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FilkOntario news and other musings

I have news. I am the Special Author Guest at FilkOntario this coming April (the 1-3, and the first person to make April Fools jokes gets it between the eyes. I'm just saying.) I've never been to a filk convention; I've spent many hours listening to filkers at various broad-base conventions. andpuff was their first author guest, and she loved it enough that she went out and started taking singing lessons and guitar lessons. And she plays and sings. In public. I'm probably not that brave. But I'm really looking forward to it, and I'm trying to figure out what, absent performing, I have to offer the convention.

The Filkontario website is http://www.filkontario.ca, and it has more information.


I admire actors and actresses who can go, perform, put their hearts into their performances and be summarily dismissed. Or be complimented, but in an empty way, as in, no job. When writers face rejection, while we put our hearts into the words, we're protected by some distance, both figurative and literal; we can hide behind the words while we continue to chip away at them, trying to improve, believing that when we finally reach a certain plateau, we'll have a book in our hands.

In the old days, the distance was greater (yes, yes, I know, I'm talking like a dinosaur. And creaking). In the old days, when there was no easily accessible network of fellow writers, one could rant and rail and weep and shred paper, and the witnesses were friends and our spouses, who could understand our feelings of rejection and inadequacy. We had days. Or even weeks. We could do these things and no one would point at us and call us unprofessional. Was this mature? No, of course not, but that's the point. We all grieve in our own way.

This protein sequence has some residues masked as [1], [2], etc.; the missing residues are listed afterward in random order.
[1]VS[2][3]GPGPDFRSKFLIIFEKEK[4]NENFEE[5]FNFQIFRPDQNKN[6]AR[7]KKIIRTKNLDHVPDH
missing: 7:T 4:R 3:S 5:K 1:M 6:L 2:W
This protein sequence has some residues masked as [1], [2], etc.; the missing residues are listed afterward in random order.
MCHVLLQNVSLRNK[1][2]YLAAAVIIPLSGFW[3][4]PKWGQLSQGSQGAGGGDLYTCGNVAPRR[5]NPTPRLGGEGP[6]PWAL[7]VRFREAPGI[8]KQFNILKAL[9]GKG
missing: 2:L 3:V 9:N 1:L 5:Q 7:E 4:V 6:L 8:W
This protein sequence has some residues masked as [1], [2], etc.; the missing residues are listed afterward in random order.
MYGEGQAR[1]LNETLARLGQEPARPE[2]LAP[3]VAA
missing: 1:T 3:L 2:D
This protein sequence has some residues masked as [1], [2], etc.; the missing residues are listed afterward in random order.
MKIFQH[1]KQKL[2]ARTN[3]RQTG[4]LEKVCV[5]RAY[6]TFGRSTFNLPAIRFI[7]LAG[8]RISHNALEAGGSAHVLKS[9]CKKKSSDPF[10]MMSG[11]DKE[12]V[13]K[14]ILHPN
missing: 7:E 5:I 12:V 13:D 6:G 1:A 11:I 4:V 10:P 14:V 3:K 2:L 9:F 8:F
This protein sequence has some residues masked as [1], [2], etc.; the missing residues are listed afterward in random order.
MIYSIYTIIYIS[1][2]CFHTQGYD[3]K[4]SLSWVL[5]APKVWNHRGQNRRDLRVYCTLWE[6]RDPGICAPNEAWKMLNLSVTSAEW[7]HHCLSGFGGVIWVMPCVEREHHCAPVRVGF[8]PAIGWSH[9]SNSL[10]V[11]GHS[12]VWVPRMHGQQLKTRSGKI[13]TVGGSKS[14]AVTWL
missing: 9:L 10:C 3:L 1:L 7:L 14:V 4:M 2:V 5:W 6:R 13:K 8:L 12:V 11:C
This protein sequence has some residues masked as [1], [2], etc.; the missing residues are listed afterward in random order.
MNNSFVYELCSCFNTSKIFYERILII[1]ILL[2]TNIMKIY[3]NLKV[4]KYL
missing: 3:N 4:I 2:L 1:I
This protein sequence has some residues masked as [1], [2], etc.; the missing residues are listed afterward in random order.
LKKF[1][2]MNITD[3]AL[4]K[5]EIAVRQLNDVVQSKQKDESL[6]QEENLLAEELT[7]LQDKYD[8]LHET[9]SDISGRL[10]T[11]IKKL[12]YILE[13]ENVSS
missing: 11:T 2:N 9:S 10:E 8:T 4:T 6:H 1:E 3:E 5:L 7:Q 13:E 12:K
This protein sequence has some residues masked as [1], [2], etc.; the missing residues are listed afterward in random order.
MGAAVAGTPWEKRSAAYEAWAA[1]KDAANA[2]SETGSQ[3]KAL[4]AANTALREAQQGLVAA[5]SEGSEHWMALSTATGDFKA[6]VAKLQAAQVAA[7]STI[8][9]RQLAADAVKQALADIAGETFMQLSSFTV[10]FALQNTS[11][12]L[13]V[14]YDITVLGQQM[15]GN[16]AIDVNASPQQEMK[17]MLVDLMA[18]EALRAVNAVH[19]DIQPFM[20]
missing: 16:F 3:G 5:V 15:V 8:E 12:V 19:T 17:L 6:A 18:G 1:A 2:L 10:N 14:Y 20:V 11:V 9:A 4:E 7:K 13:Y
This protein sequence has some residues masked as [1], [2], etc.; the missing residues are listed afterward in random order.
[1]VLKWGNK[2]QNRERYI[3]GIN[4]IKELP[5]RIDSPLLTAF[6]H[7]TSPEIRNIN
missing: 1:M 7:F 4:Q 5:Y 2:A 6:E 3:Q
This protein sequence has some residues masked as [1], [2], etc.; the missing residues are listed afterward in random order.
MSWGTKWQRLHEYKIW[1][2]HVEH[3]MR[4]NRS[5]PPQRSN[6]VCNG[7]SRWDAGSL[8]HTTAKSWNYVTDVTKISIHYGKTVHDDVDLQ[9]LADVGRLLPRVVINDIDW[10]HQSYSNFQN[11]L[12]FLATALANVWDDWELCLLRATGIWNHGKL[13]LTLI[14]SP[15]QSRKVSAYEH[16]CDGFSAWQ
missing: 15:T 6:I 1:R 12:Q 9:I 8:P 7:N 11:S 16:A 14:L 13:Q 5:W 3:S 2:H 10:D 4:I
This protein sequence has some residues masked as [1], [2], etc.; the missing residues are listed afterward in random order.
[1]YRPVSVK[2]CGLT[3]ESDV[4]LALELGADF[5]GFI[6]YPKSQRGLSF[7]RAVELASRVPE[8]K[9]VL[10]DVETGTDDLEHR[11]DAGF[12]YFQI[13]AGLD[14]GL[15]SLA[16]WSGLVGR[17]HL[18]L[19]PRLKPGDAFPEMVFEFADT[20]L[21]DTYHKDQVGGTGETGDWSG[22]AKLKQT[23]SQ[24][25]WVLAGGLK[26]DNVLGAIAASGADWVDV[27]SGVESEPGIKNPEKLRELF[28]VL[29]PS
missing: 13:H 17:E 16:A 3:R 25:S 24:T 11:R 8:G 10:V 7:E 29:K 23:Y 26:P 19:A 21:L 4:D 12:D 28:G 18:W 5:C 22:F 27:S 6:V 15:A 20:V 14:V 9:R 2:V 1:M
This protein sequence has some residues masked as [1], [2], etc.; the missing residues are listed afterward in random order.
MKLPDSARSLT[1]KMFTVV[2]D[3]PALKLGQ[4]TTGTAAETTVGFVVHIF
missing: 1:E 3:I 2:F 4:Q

Now, it seems to me that many people are entering bootcamp. That they're being drilled by sergeants who want to toughen them up. That being upset or disappointed in any obvious way is a sign of being a sissy or a girl, in the context of the analogy. But guess what? Human. It's an absolutely natural reaction.

So is the doubt. So is the certainty that everything -- every single word -- you write is crap. So is the certainty that everything you write is brilliant. And all of these feelings come into play when you ask for critiques. Because you are opening yourself up every time you write -- and every time you expose that writing to the criticism of other people.

I've seen authors get editorial revision letters; they rant and rail like the best of us. They don't do it in public -- but public is becoming a more diffuse term on the internet. More on that in a minute. They are professional, imnsho, because they then recover, and go on to do the work the story demands. In my context of professional, that's all it means: you get the job done without skinning the people around you.